The villagers decided to appoint a Curator to attend to the Shell. They built a decorative picket fence around it. Inside the fence the Curator arranged sod so it looked less swampy and more park-like; just outside the fence he put a path paved with smooth stones. There was even a gate in the fence and a path leading away from it, as if the Shell might one day decide to take a walk. The little park became so pleasant that people often had picnics there, and eventually on Sundays it became a practice to have a band play there — but not too loudly.

One day the Curator called the elders of the village together. They met in the little park, before the Shell. Pretty soon a crowd gathered; practically everyone was there.

The Curator gave a speech to the villagers. 'I have had a dream,' said the Curator. 'It was that one day, as we went about our business, and all was as usual and at peace, I felt an urge to say a prayer in front of the Shell, and stretched out my arms to do so.' (Here he streched out his arms appropriately so everyone could see what he was talking about.) 'Then a great crowd gathered and began to worship the Shell. Yes, they bowed down, and worshiped it, and praised its power and glory. And there was silence for about half a minute. And then, with no warning, the Shell exploded. A huge fireball erupted, and enveloped the whole village, and it killed everybody, and it went back up to heaven. It was very strange.'

After this event some people began to get the idea that it might be well to move to a neighboring valley which was fortunately untenanted at that time. They didn't all go at once; they drifted away person by person, family by family. Eventually there was no one left in the village, but people still came occasionally to visit and see the Shell. Instead of picnics and a band, there were now some benches on which the older people sat, gazed at the Shell, and discussed the events and doings of the old days, and even the long-ago times before the Shell.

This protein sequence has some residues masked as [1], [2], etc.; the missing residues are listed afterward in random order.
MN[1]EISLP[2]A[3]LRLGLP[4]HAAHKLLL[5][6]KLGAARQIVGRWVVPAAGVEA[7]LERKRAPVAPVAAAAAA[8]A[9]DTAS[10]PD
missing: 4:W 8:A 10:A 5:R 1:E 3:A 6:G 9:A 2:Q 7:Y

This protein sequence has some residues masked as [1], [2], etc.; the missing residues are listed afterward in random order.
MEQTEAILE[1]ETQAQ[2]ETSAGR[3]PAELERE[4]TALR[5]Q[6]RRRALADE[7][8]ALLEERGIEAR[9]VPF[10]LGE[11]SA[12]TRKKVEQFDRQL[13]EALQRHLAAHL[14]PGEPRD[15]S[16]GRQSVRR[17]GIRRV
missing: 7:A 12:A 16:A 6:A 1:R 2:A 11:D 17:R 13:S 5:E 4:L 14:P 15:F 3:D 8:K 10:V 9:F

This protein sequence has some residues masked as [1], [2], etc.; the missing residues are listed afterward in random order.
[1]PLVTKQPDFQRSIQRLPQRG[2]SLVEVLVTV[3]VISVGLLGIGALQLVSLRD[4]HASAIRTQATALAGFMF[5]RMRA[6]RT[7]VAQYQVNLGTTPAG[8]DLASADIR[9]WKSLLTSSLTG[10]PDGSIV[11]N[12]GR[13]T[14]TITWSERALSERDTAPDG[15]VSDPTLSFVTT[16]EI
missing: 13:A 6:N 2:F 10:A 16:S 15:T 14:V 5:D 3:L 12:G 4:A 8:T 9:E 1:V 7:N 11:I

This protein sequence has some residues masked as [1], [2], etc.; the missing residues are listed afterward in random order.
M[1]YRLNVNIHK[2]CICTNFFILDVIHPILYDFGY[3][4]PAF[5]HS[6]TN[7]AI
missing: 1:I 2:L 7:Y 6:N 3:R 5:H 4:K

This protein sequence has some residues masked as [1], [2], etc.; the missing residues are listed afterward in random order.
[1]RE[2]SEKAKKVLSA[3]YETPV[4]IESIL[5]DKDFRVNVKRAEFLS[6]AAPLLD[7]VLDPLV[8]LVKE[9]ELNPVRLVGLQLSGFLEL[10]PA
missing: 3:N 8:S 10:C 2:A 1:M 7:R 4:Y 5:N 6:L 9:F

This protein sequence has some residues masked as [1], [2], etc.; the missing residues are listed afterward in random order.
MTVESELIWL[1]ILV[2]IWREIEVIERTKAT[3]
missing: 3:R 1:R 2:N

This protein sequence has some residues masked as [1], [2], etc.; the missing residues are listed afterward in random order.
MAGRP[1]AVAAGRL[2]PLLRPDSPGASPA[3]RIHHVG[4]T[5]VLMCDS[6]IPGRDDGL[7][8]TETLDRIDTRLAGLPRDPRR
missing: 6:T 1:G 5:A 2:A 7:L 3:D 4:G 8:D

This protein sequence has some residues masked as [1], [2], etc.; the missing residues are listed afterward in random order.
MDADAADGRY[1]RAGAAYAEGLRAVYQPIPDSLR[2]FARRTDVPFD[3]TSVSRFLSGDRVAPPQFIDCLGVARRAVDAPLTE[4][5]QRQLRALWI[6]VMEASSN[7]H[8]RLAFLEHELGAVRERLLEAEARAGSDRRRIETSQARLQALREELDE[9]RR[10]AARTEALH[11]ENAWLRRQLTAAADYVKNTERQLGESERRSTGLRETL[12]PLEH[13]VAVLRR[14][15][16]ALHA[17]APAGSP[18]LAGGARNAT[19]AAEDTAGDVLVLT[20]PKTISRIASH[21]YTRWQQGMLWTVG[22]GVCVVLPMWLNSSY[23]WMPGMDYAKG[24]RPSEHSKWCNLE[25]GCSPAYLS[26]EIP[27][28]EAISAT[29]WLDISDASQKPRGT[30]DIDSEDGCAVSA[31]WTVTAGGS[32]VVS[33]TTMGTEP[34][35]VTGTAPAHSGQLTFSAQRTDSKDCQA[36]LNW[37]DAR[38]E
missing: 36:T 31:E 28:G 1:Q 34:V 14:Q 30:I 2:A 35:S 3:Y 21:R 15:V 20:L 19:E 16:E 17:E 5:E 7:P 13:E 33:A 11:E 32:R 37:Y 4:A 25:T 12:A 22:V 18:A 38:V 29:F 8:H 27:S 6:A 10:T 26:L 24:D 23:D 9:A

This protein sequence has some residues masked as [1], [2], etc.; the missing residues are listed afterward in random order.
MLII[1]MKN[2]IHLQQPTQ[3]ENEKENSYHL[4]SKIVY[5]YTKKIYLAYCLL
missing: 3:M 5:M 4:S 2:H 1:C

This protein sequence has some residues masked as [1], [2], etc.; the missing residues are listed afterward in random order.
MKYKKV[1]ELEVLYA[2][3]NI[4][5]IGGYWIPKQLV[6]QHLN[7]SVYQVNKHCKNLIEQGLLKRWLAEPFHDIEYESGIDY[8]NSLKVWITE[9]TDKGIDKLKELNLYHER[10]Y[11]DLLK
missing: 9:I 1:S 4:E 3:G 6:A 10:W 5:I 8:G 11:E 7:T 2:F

Then after awhile, hardly anyone went there any more. The little park became covered with long grass and young trees. People knew about the Shell, though; it was a village legend. Maybe once or twice a year a group would make the trip from the new village to the old site and look at it. It had its influence on the new village, though; when people started fights or made trouble, or children got into mischief, someone would say, 'Be careful; you might set off the Shell! There's no further valley to move to, like in the old days. If it blows up it might get us even over here.'

Some years later, having heard about graffiti, some teenagers went with paint to apply this new art to the Shell. But they couldn't find it. It was gone, or at least no one knew where it was. Some opined that the authorities had come at last and taken it away, or that it had somehow blown up silently — after all, it had completely destroyed the village, although very quietly. Others said it was still waiting there, but hidden by the trees, biding its time; or that it had been mystically borne off by the Curator's dream of long ago and might return from the skies one day. But they didn't opine too loudly, or have big arguments about it. No, not at all.

Because, after all, you never know.